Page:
Second, let’s say I set a timer for two minutes or so. I have some nice tea. It is still too hot so I take a sip and scald myself. I put it down to cool a little. I put it down wherever I am. I could be near a bookshelf, at a table, in the kitchen by the counter. It’s never the same place, and so it means I forget where I put it. I am a wanderer, and I travel about my house like the Jews walked the desert — meandering about a small space for a very long time asking G-d why I am here and begging Him to bring me to some type of salvation. Anyway, I eventually find my tea. It is cold. I drink it anyway because wasting anything is bad. I don’t enjoy it. Boo!

Third, I do have rare occasions where I set the timer and don’t lose my tea somewhere on a random flat surface of my home. I can sit down and with some nice tea right? No. Not with a baby/toddler/preschooler who needs constant attention. Not with a child on medical leave at home. They can’t just sit with you and stare at you while you drink your tea. No. I get pulled away to some bathroom emergency or broken object. I come back to some tepid, disappointing tea. I drink it anyway. Boo!

Finally, we come to some nice hot tea. I set the timer, and then I cradle the tea in my bare palms which are burning with pain. I quickly dash up the stairs and go to my closet and shut the door. I sip my scalding tea while sitting my closet which also hides my small stash of chocolate. It is dark and my eyes adjust to the light but I can still only see the rim of my mug. It’s hot. It scorches the roof of my mouth and the tip of my tongue. The door knob rattles and a face full of happiness finds me. “I found you!” As if it were a game.

And isn’t it all just a game? We all just win a moment. Victory is an instant – so brief yet so sweet. Like the window of time when tea is the perfect temperature. The time of your life when you can actually sit down and drink a cup of tea peaceably.

My tea is blisteringly hot. I drink it anyway. It is just fine.

Zina in Westeros

Everyone seems to be up in arms about the Game of Thrones finale. I hardly set foot in Westeros, really. Of the Song of Fire and Ice books, I read the beginning of A Feast for Crows and the beginning of A Game of Thrones (I am known not to read things in order). I honestly can’t remember if I read any of these before watching the first season of the television series. It would seem, given my young adulthood obsession with fantasy — and dragons, in particular — that this series would be right up my alley. Alas, in my own Kafka-esque real-world dealings with people I could not fill my recreational time with more dysfunctional portrayals of the human (and not-so-human) condition. I wanted to watch Jim Gaffigan stand-up comedy and read David Sedaris so that is what I did instead. You can’t really escape the humanity’s foibles and follies, but it is really great to be able to laugh at them.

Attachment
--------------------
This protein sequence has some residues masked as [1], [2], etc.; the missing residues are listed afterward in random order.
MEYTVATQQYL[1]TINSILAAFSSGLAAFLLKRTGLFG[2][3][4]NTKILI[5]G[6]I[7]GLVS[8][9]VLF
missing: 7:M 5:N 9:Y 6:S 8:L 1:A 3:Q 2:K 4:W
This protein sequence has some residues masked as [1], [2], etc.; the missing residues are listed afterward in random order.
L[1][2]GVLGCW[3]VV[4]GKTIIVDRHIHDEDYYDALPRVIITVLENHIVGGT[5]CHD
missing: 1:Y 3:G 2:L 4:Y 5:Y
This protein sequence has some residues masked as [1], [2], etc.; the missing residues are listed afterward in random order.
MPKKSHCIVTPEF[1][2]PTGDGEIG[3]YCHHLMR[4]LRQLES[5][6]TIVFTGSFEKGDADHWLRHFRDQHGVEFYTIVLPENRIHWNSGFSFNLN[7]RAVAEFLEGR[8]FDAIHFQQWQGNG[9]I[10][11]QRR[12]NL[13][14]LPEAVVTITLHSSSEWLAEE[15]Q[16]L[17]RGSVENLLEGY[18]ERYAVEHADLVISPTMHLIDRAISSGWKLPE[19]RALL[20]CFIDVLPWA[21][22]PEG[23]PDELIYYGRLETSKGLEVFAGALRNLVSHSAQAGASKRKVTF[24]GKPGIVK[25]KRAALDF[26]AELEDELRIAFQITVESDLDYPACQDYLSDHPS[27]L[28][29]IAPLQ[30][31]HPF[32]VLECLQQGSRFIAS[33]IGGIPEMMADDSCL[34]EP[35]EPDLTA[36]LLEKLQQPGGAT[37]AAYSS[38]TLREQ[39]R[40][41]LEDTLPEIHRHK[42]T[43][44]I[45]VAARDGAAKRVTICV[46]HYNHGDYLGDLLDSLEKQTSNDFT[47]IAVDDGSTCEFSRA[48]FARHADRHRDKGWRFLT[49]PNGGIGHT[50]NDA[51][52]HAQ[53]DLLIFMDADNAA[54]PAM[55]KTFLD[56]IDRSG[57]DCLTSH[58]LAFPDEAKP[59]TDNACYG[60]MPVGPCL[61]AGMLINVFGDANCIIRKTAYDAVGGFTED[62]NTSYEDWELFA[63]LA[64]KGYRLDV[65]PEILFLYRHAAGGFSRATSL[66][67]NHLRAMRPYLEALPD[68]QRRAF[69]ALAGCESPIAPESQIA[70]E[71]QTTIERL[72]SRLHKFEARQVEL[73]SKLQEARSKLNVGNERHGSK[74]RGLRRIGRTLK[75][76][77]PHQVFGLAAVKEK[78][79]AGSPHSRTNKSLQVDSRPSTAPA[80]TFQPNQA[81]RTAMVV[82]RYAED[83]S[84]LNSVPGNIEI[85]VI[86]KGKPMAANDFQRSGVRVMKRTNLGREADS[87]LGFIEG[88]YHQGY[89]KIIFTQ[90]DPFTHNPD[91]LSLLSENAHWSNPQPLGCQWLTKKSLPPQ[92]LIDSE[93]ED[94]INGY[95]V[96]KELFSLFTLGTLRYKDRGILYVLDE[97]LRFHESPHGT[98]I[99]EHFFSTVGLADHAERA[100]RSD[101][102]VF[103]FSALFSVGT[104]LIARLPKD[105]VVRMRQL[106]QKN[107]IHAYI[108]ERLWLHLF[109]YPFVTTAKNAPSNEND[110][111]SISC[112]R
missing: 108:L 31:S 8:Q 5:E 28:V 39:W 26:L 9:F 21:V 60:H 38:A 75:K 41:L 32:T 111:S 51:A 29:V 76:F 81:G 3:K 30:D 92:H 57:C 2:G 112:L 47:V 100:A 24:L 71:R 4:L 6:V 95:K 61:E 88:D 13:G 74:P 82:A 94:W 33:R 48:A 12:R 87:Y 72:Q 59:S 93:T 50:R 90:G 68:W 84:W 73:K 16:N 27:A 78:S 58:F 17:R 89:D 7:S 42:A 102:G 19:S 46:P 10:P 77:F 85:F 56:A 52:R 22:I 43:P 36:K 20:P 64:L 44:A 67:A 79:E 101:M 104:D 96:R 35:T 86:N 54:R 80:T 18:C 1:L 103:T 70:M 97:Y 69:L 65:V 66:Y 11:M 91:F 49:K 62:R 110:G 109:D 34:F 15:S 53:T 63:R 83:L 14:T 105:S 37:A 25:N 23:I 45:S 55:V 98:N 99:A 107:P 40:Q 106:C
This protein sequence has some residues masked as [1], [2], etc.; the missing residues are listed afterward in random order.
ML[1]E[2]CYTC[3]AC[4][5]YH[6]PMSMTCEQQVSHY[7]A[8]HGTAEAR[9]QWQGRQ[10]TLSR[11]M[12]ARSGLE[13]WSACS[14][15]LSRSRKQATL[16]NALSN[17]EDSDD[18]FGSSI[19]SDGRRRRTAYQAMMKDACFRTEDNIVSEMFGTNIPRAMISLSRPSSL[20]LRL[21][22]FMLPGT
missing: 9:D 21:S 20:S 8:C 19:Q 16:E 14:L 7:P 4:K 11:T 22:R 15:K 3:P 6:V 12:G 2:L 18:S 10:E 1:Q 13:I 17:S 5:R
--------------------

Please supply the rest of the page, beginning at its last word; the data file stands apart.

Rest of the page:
In A Game of Thrones, I closed the book once I got to Danerys’s wedding night. She is much younger in the book than she is on the screen adaptation. I didn’t want to read a series where pedophelia or sexual abuse was glorified, especially where victims were going to be portrayed as liking the acts. I got inklings from reading A Feast for Crows that I was going to be exposed to so much more soul-killing scenarios that I had to stop. Given my book list is so large I just moved on, and I found The Expanse a much better fit for me. Besides I think the television adaptation is actually so much better in terms of its writing. It fills the same holes for me genre-wise that GoT/SoFaI would with an epic series in a fantasy/sci-fi world, tons of political intrigue, a large cast of complex characters, action/fighting/battle scenes, etc. (The major sex scene in LW is such a laughable stereotype of sci-fi male fantasy that it didn’t bother me in the the ways that GoT sex had.) I have only read Leviathan Wakes and the beginning of Caliban’s War because I hardly ever buy books anymore. I borrow from the library instead, but the novels are always taken out or once I have them I can’t read fast enough before needing to return them.